1934 In Review
(75 Years Ago)
Mohatma Gandhi quits politics, begins a fast to protest the mistreatment of India’s lepers.
Adolf Hitler combines positions of Chancellor and President, and becomes “Führer” of Germany.
Federal prison opens at Alcatraz.
National unemployment is 22 percent.
Jimmy Durante writes and records “Inky Dinky Do”.
USA occupies Haiti.
Shirley MacLaine is born.
Nash Motors produces its 1,000,000 car and introduces the LaFayette five-passenger, two-door sedan, selling for $645, including cruising gear or overdrive.
Federal agents gun down John Dillinger outside a Chicago theatre.
One year before retiring at age 40, Babe Ruth slugs in 22 homeruns. Forty-five years later, commemorating the 100th anniversary of professional baseball, Babe Ruth is named the greatest player ever, a position he holds today. The Babe’s record of hitting 14 percent of the home runs in the American League and the National League combined in one year hasn’t been surpassed.
Roberto Clemente is born.
World Series Champions: St. Louis Cardinals.
“Viva Villa!” Staring Wallace Berry as Pancho Villa opens at theatres.
Maggis Lena Walker, 1st US black woman to head a bank, dies.
Orson Welles and Virginia Nicholson wed.
Max Baer Sr. knocks out Primo Carnera to become World Heavyweight Boxing Champion. “The Boxing Register International Boxing Hall of Fame Official Record Book” terms Max’s right hand the most powerful in heavyweight history.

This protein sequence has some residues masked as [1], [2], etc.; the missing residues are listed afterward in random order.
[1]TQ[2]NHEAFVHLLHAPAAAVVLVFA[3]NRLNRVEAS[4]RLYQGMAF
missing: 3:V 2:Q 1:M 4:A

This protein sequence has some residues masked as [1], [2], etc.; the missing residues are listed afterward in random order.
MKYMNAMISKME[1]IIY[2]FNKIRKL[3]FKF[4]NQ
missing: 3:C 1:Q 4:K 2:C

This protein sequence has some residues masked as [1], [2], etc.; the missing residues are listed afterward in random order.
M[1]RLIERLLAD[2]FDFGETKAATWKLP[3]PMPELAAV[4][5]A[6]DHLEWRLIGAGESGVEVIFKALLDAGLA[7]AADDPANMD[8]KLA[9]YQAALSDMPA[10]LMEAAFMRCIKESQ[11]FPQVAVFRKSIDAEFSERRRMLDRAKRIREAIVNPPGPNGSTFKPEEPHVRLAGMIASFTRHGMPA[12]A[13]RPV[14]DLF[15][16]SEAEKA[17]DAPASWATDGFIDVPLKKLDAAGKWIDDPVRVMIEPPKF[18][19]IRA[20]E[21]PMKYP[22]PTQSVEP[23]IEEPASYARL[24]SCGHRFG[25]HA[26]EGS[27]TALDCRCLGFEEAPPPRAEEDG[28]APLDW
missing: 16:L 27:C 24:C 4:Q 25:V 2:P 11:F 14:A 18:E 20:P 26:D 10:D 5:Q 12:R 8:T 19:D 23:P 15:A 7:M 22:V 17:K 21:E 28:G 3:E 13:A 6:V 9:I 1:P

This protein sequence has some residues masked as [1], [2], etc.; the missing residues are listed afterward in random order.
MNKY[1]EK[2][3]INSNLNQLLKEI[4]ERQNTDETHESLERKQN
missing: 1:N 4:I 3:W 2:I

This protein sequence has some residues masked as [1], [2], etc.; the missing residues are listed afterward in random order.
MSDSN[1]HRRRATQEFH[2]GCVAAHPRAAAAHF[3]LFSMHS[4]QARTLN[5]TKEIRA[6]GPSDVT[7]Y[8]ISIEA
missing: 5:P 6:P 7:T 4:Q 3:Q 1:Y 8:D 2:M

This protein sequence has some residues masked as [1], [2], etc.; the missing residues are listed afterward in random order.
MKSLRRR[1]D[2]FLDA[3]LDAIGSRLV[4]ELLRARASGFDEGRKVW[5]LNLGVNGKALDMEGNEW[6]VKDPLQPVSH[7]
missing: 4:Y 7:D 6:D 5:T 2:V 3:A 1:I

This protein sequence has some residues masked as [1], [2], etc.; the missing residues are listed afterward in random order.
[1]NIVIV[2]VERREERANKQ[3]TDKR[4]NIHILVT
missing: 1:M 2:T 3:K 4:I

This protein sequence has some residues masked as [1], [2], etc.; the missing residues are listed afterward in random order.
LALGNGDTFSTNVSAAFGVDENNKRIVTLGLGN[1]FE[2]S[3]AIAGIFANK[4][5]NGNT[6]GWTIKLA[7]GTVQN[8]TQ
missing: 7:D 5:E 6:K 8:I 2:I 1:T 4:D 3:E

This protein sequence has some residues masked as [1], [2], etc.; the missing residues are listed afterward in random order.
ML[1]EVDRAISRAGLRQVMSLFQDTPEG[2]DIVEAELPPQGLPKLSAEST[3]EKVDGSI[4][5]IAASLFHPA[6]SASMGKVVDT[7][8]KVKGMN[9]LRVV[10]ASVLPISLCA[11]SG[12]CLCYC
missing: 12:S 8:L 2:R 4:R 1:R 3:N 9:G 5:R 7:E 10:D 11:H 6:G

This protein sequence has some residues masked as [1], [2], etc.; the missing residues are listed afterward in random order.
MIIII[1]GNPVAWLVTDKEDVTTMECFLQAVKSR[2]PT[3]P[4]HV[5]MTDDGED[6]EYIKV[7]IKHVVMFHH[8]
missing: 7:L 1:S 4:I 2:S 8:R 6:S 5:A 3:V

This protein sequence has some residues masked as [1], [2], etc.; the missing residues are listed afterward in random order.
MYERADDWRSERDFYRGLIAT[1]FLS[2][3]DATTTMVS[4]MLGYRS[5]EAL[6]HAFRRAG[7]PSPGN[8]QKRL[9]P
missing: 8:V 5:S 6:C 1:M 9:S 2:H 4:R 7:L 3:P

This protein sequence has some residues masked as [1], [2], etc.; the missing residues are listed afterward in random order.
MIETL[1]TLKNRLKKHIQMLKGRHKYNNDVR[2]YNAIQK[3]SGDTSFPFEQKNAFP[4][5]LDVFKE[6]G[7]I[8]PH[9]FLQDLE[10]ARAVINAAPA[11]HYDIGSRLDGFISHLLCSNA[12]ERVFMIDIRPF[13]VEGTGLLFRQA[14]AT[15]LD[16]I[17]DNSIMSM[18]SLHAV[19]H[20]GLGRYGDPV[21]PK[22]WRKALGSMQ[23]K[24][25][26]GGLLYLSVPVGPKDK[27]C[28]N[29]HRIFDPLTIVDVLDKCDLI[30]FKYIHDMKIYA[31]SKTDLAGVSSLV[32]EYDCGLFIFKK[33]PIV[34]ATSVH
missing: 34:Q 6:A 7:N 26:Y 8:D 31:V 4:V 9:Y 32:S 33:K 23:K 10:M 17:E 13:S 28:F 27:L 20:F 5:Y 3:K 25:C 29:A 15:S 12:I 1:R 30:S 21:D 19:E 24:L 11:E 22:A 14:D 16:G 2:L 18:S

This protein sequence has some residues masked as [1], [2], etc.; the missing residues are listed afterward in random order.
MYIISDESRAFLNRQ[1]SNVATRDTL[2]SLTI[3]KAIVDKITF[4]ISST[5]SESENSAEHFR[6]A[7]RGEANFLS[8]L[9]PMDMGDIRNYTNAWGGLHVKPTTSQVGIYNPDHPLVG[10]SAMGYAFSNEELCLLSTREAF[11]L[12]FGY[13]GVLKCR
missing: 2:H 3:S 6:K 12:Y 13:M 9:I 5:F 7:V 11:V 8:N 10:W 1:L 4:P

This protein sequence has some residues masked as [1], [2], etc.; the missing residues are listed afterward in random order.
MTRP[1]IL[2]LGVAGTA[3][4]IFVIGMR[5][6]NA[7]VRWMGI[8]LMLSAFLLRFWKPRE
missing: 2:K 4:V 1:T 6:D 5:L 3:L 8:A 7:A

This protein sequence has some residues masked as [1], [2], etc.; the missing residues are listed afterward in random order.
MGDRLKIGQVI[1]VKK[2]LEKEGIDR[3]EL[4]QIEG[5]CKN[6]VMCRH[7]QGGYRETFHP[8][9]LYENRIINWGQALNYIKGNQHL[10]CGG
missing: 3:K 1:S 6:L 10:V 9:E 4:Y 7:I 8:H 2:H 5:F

Dewayne Hickman (Dobie Gillis) is born.
Marie Curie dies.
“Cleopatra” starring Claudette Colbert opens at theatres.
Bonnie Parker and Clyde Barrow are shot dead in an ambush.
Nick Nolte is born.
“The House of the Rising Sun” a 16th century English folk song, is first recorded.
Leonard Cohen is born.
Sons of the Pioneers, featuring Roy Rogers, record “Tumblin’ Tumbleweed”.
The 135 film cartridge is introduced in Germany and the United States with the Kodak Retina camera, making 35mm film easy to use.
John Wayne stars in “West of the Divide”.
Father Charles E. Coughlin founds the National Union of Social Justice to oust President Franklin D. Roosevelt.
Donald Sutherland is born.
Riley Puckett records “Ragged But Right”.
Pepsi Cola franchise is valued at $315.
First “Nero Wolf” book by Ralph Stout is published.
Carl Sagan is born.
Gerald Nye and his Munitions Investigating Committee interview witnesses and examine government documents to substantiate the strong link between the American government’s decision to enter World War I and the lobbying of the munitions industry.
Habbid Hassan Touma is born.
“Tropic of Cancer” by Henry Miller is published.
Earl Hines records the album “South Side Swing”.
Harlan Ellison is born.
Robert Graves wins the James Tait Black Memorial prize for fiction, “I Claudius”, named by Time Magazine as one of the 100 best English-language novels.
Huey Long launches his Share Our Wealth Society, telling the Senate:
“Unless we provide for redistribution of wealth in this country, the country is doomed.”
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